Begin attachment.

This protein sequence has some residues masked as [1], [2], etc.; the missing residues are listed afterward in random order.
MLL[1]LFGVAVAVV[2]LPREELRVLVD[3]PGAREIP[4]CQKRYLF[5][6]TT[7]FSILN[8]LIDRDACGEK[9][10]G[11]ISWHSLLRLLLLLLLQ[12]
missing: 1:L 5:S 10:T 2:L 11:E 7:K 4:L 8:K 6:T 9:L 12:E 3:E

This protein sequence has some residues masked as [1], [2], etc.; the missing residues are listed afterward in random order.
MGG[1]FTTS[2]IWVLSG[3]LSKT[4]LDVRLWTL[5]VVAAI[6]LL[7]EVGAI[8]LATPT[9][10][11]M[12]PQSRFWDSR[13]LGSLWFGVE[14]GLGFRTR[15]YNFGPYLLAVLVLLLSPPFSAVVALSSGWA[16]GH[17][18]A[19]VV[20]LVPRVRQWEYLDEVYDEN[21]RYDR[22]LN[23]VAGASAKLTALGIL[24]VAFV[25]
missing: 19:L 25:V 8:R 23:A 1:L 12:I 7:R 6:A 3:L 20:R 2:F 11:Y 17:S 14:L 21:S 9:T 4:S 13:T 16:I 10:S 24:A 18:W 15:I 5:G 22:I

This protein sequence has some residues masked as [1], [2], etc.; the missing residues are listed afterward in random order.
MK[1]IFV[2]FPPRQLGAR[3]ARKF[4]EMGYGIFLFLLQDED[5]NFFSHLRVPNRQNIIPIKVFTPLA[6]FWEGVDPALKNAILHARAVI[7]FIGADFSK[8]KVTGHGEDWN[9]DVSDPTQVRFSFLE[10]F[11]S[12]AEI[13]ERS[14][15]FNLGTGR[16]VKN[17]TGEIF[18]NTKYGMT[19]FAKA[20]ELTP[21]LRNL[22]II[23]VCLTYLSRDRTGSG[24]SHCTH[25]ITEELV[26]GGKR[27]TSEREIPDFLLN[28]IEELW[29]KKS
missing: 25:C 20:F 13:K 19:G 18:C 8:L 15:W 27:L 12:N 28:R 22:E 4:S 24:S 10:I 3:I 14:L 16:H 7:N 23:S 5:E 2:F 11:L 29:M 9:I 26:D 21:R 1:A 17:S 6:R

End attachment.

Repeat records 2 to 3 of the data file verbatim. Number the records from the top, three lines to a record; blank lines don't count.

This protein sequence has some residues masked as [1], [2], etc.; the missing residues are listed afterward in random order.
MGG[1]FTTS[2]IWVLSG[3]LSKT[4]LDVRLWTL[5]VVAAI[6]LL[7]EVGAI[8]LATPT[9][10][11]M[12]PQSRFWDSR[13]LGSLWFGVE[14]GLGFRTR[15]YNFGPYLLAVLVLLLSPPFSAVVALSSGWA[16]GH[17][18]A[19]VV[20]LVPRVRQWEYLDEVYDEN[21]RYDR[22]LN[23]VAGASAKLTALGIL[24]VAFV[25]
missing: 19:L 25:V 8:R 23:A 1:L 12:I 7:R 6:A 3:L 20:R 2:F 11:Y 17:S 14:L 21:S 9:T 4:S 13:T 16:I 10:S 24:A 18:W 15:I 5:G 22:I

This protein sequence has some residues masked as [1], [2], etc.; the missing residues are listed afterward in random order.
MK[1]IFV[2]FPPRQLGAR[3]ARKF[4]EMGYGIFLFLLQDED[5]NFFSHLRVPNRQNIIPIKVFTPLA[6]FWEGVDPALKNAILHARAVI[7]FIGADFSK[8]KVTGHGEDWN[9]DVSDPTQVRFSFLE[10]F[11]S[12]AEI[13]ERS[14][15]FNLGTGR[16]VKN[17]TGEIF[18]NTKYGMT[19]FAKA[20]ELTP[21]LRNL[22]II[23]VCLTYLSRDRTGSG[24]SHCTH[25]ITEELV[26]GGKR[27]TSEREIPDFLLN[28]IEELW[29]KKS
missing: 25:C 20:F 13:K 19:G 18:C 8:L 15:W 27:L 12:N 28:R 22:E 4:S 24:S 10:I 3:I 14:L 16:H 7:N 23:S 5:E 2:F 11:L 29:M 9:I 26:D 21:R 1:A 17:S 6:R